Note: Glumov's Diary - (1923, 4 min.) For years considered lost, Eisentein's first film is a playful experiment short made for his stage production of Alexander Ostrovsky's Enough Stupidity in Every Wise Man
Eisenstein and the Revolutionary Spirit (2008, 37 Min.) - Film historian Natacha Laurent places Eisenstein's work in the context of the Communist Revolution and contemporary Soviet filmmaking
Sergei Eisenstein's first film is, without doubt, one of the most astonishing debuts in film history. His introduction of dialectical montage--which included then-innovative shock cuts to such violent images as a raised club, a bloody face, and a bull's throat being cut--both disturbed and galvanized contemporary audiences. Combined with the expressionistic compositional style Eisenstein had absorbed from French and German films, it established its director as a new force in world cinema. Commissioned by the government to commemorate the first, failed Bolshevik revolution, the film covers a 1912 strike at a metalworks factory whose workers have been bullied and humiliated by the plant management. When a fired worker commits suicide, the workers organize a peaceful strike. But the plant bosses make use of agents provocateurs and eventually bring in the czar's troops, who crack down on the strikers with maximum brutality. Aside from his editing innovations, Eisenstein pioneered the concept of the collective group as a character, influenced by the example of the newly formed Soviet Union, as well as the Constructivist art of the period.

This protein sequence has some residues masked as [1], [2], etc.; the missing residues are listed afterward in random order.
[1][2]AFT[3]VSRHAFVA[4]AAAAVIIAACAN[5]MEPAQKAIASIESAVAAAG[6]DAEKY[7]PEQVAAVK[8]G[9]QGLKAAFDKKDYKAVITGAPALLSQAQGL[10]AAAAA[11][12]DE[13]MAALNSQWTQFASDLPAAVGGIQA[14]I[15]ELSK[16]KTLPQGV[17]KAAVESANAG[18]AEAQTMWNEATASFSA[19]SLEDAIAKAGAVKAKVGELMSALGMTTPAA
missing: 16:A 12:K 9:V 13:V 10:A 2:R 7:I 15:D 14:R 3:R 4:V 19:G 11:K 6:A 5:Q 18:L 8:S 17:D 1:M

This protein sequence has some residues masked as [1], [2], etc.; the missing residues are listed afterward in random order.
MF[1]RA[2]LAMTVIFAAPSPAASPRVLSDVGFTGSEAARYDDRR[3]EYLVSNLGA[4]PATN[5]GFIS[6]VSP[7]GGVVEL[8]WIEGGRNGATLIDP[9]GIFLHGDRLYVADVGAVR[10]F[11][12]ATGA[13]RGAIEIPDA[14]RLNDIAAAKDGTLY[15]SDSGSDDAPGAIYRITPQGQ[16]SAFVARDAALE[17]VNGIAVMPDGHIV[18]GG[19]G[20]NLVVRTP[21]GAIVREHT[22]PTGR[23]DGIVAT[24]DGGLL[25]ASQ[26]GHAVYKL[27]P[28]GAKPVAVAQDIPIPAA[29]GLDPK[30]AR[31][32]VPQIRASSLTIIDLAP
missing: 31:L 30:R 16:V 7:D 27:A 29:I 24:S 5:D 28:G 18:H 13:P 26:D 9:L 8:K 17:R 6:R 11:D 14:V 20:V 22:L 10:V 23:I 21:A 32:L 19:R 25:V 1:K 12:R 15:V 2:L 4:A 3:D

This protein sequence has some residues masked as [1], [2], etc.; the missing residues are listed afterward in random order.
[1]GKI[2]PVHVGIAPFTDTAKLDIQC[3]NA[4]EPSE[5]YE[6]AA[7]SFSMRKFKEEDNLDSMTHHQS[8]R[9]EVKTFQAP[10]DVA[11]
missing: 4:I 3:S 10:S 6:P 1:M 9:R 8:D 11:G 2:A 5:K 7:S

This silent film features an orchestral score.
The film marked the feature-film directing debut of Sergei Eisenstein.
Eisenstein borrowed many of the actors from his Proletkult theater troupe.
Among the many directors to pay homage directly to Eisenstein's shock-cut technique was Francis Ford Coppola near the end of APOCALYPSE NOW.